Not so much an environmentalist as a conservationist—he loathes waste of any sort—baranek gets 70% of the 1,200 cu m of wood Cemex exports monthly from lands where he has aggressively pushed replanting from the outset. His partners and employees try to encourage neighbors to reduce their vulnerability to fire. But most lack the means to take effective action even if they have the will. He wonders why the government can’t settle the landless on land that is not virgin forest. “incra dumps people in the forest and thinks they are finished with their responsibilities,” he says. Yet baranek still sees the road as inevitable, and a good thing. “You can’t stop progress,” he says and shrugs, “and it will connect Santarém to the rest of Brazil.”
Nonetheless, baranek stands out as a relative skeptic in his region, where everyone else speaks of the advent of the paved road as a magic pill for economic development. While all fear fire, few make the connection with the highway, and even fewer in this part of Pará are aware that they live in a potential tinderbox.
The best friend of the forest may be social inertia. After more than three decades, Brazil’s vaunted Trans-Amazon Highway has yet to be completely paved, and other roads in the Amazon have been all but abandoned. The road that once linked Porto Velho and Manaus becomes impassable a mere two hours outside Porto Velho. Ecologist Nepstad argues that a more limited network of paved roads could give Santarém all-weather access to the rest of Brazil, while forestalling incursions of unauthorized settlers from the south. The soybean exporters have already paved access to Amazon waterways through Porto Velho.
In those parts of the Amazon where people have seen the effects of paving, attitudes are also changing. Governor Viana and many of Acre’s citizens don’t want to see uncontrolled development spread through the rest of their wild and beautiful state, as it did through neighboring Rondônia. “Our struggle here,” says Viana, “is to make sure that what happened in Rondônia won’t happen here.”
Viana does not so much come out against roads—suicide for any politician—as offer alternative ways to meet the aspirations of Acre’s citizens. He argues that Acre’s many navigable waterways offer a commercial connection to markets without the risk of deforestation. To deal with emergencies, the state is expanding a system of airports in remote villages. Viana is promoting a “forest economy” that profits from the wilderness without destroying it. In one town, for instance, a condom factory is being built that will provide a market for latex collected by local rubber tappers. By capturing more of the value of the rubber trees, Viana hopes to ward off logging.
Viana’s government, along with others, is exploring every opportunity to find profit in standing forest. In fact, with the world increasingly alarmed about global warming, state governments in the Amazon see a potential gold mine in the use of virgin forest as a storehouse for atmospheric carbon. The Amazon Basin releases between 100 million and 300 million tons of carbon a year into the atmosphere through deforestation; the amount doubles in years when fires devastate the forest. The U.N.-sponsored greenhouse-gas agreement, worked out in Kyoto in 1998 to combat the threat of climate change (not yet ratified by the U.S.), calls for a rollback of greenhouse gases—almost all of them carbon compounds—to below 1990 levels.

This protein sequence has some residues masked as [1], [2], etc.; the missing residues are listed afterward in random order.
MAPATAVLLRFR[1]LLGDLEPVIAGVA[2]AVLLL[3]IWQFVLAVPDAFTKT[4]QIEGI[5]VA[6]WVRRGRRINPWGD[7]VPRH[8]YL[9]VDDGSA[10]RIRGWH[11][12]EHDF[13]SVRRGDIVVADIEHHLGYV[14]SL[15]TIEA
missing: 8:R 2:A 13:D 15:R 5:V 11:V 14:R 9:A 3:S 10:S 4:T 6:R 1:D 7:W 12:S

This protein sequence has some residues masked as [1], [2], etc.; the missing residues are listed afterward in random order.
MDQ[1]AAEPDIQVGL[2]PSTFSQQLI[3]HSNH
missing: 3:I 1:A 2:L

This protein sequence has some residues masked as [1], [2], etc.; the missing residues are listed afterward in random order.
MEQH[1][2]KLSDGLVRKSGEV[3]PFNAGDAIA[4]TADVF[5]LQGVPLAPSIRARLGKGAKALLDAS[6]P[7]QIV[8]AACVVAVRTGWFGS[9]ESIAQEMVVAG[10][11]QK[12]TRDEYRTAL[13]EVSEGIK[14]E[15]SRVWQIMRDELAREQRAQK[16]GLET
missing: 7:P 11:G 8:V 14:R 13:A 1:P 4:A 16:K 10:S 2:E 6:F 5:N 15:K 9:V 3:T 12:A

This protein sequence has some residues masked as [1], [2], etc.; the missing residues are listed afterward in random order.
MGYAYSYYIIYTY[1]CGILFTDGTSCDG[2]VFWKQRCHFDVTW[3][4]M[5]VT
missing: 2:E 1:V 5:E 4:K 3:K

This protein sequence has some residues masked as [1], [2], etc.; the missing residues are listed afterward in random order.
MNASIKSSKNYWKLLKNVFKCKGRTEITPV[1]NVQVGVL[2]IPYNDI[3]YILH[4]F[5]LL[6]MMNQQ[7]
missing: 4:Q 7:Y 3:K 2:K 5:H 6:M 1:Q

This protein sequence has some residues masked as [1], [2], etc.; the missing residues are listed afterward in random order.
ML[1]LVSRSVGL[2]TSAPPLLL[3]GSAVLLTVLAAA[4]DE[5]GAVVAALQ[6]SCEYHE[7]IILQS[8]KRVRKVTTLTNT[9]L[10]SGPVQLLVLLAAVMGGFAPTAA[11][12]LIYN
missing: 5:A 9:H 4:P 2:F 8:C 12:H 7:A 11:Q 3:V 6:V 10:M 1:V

One way of helping do that is to set aside forests as carbon “preserves,” called carbon sequestration in wonk-speak. If a market developed to package and sell certified reductions in greenhouse emissions, money might flow to states that took action to reduce deforestation. By one calculation, if Acre would commit to cutting in half the expected deforestation along a 500-km stretch of BR-364, the state might ultimately gain $37 million a year from the sale of greenhouse credits. The concept is risky because it might perversely encourage governments to launch development projects in the hope of selling credits to stop their work. Moreover, the Brazilian federal government has not yet embraced the concept because it contains implications that federal attempts to control deforestation have failed. But the idea has merit as one of the few comprehensive schemes to bring economic incentives to bear on the notion of forest preservation.
Viana’s ideas deserve international attention because at least he recognizes the devil’s bargain in the extension of roads in the Amazon, and is trying to grapple with the problem of providing for people while protecting the forest. They also deserve attention because something vitally important to the entire world is now clearly threatened by forces that could destroy it wholesale. When I first visited this great green engine of life, scientists and environmentalists recognized the vast array of threats, but also assumed that the Amazon was too big to be destroyed by one generation’s folly. The vulnerability revealed by El Niño of 1998 shows the world that this isn’t true. The decision to pave 700 km of road in the rain forest doesn’t seem like a global issue, but the holocaust that might follow that seemingly innocuous transportation decision could well contribute to a global disaster.